Red tape delays Covid-19 shots for foreign residents

Many European pensioners living in Greece unable to log into vaccination platform

Red tape delays Covid-19 shots for foreign residents

They chose to retire and put down new roots in Greece, drawn by the idea of a simpler way of life. However, a considerable number of European pensioners who live here feel that they have been treated unfairly compared to local residents.

The reason is that only a few of them have so far managed to secure access to a Covid-19 jab, despite the fact that most of them belong to vaccination priority age groups. The problem has caught the attention of the European media, while many individuals have communicated their complaints to their local embassies as well as ministry offices.

Christian Fetis, a 74-year-old man from France who lives on the Aegean island of Tinos, told Kathimerini he is “disappointed.” “We visited our family in France for a few days in December and after we came back to Greece I started to look into how we would get vaccinated on the island, like every other resident,” he said. Having a social security identification number, better known as AMKA, was necessary to book an appointment. “My wife Catherine and I had never been issued an AMKA because we were covered by the European health insurance card and our private health insurance.”

Greek authorities had originally said that individuals would be able to register on the platform using their European health insurance number. “We went to the Tinos Health Center, the pharmacy and the KEP (Citizens’ Service Center) a number of times,” he said. Meanwhile, vaccinations on the island proceeded without problems for the rest of the islanders.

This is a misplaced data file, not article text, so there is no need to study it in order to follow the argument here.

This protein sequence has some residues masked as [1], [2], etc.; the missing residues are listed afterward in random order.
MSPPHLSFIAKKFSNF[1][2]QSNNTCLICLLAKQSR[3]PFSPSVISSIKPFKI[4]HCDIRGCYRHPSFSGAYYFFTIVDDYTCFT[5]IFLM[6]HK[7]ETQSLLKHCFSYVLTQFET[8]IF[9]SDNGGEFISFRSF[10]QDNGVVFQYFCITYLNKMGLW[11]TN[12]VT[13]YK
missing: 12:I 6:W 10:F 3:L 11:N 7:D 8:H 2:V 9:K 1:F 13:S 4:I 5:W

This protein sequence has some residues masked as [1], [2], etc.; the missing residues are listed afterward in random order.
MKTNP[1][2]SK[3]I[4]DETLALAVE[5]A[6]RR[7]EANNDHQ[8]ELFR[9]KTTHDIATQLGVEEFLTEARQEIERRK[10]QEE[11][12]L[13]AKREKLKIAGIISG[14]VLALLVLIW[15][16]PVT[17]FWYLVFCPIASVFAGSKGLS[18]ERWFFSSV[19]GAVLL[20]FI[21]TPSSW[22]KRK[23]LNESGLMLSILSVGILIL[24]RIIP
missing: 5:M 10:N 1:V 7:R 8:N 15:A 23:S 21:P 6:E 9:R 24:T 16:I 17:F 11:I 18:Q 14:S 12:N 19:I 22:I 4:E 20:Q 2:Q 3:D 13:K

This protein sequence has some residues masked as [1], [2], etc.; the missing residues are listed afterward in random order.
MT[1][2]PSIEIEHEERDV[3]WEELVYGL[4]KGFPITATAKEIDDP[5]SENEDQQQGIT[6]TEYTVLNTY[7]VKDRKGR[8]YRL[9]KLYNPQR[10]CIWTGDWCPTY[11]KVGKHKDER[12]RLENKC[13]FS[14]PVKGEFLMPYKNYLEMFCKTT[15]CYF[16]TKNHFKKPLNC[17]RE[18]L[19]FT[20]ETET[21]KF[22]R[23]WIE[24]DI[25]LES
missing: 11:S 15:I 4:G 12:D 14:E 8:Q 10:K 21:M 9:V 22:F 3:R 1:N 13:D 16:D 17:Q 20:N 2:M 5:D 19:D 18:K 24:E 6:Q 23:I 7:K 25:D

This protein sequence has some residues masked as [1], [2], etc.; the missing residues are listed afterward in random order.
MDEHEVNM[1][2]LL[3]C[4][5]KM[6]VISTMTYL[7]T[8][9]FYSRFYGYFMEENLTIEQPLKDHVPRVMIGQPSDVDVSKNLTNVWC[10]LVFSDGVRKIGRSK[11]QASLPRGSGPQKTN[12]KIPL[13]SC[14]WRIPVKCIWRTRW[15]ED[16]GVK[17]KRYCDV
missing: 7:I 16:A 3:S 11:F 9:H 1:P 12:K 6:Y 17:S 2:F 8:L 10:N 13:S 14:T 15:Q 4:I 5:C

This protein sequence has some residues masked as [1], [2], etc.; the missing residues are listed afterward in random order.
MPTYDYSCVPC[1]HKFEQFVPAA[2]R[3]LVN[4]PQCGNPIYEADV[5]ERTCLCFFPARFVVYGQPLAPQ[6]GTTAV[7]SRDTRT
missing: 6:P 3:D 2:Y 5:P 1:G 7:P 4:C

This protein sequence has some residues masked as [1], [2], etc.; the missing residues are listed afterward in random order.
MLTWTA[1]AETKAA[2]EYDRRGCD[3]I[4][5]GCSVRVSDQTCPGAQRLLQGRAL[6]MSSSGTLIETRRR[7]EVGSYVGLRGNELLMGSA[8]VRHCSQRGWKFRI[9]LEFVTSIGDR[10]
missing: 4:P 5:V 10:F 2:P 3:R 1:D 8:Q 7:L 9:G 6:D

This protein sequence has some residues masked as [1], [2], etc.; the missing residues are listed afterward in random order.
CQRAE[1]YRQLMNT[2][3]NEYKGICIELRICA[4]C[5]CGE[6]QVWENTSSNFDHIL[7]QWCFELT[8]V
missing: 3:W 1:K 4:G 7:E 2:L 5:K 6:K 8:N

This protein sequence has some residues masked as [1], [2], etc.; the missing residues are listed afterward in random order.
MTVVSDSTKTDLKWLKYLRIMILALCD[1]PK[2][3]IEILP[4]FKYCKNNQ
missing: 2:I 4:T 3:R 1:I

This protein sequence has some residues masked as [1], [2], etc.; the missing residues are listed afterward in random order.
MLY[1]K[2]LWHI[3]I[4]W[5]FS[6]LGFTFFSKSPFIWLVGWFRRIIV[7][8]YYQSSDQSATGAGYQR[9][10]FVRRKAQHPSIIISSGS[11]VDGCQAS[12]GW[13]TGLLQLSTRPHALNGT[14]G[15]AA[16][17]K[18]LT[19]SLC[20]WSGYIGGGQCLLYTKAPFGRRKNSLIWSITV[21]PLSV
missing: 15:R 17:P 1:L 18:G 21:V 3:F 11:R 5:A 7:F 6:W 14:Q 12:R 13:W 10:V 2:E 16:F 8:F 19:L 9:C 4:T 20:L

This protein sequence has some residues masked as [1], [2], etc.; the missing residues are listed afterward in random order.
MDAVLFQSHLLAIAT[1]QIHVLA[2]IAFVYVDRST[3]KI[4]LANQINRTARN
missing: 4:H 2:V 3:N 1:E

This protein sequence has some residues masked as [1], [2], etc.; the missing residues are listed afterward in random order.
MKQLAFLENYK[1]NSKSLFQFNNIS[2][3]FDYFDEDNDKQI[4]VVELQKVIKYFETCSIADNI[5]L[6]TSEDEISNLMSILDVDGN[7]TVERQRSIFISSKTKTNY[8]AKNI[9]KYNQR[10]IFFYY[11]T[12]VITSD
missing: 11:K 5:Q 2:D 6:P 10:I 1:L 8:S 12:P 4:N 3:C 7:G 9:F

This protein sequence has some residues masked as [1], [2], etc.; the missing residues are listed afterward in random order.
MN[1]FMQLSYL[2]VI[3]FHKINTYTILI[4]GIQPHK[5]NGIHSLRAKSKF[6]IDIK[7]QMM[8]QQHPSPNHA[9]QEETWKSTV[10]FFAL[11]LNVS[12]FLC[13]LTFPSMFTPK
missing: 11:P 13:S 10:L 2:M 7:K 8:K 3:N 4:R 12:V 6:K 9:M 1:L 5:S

“We’re not complainers, we love Greece, but for most foreigners here, at least, the system isn’t working,” Roger Green, a British writer who lives on the island of Hydra, told the Guardian, which recently published an article on the issue titled “Rectify this wrong.”

“The vaccination process has passed us by,” Green said. “I know people like me who are in their 80s and are afraid to go out at all,” Green told the Guardian.

Meanwhile, the Press and Journal reported how Alison and Drew Frizzell, a Scottish couple who moved to Crete in November, have been unable to obtain an AMKA number that would give them access to the vaccination platform.

The prospect of tourists arriving en masse over the summer is worrying overseas residents. “Three French families who live here on Tinos have left so that they can get the shot back home. They plan to come back after they have built full immunity, that is many days after the second shot after the end of the summer,” said Fetis, who does not underestimate the risk of such a trip for his 72-year-old wife, who belongs to a high-risk group.

“At the moment we are healthy, however it is dangerous to travel switching between so many means of transport (boat, taxi, airplane, train and so on). The Greeks who live in France, even if they are not permanent residents, get vaccinated. Why can’t we?” he said.

The government tried to solve the problem by issuing a provisional AMKA for overseas residents. The measure was passed into law in early April, but many are still waiting to get their number. Officials from the Digital Governance Ministry told the newspaper that it was a very complicated process. Each case is different. Some are overseas pensioners, others are Greeks who work abroad, others have moved to Greece but do not yet have the right to a pension. Only a very small number submit an income tax declaration in Greece, have a tax number (AFM) or own property here.

“Most were invisible, we had to track them down and make up a way of identifying them before they could get vaccinated,” the official said. He said that the problem would be solved in the coming days.

During the making of this report, Fetis was finally able to obtain the much-coveted temporary AMKA. “I was very happy, but when I visited the pharmacy, as the text message (from the authorities) instructed, I realized it was now impossible to book an appointment for the coming weeks on Tinos.”

Fetis, a former flying instructor, had been visiting Tinos for many years before he finally moved here in 2009. He has served as an interpreter at wedding ceremonies on the island. “Of the eight weddings that had been planned for this year, only one will take place – I hope I can be there and help out.”

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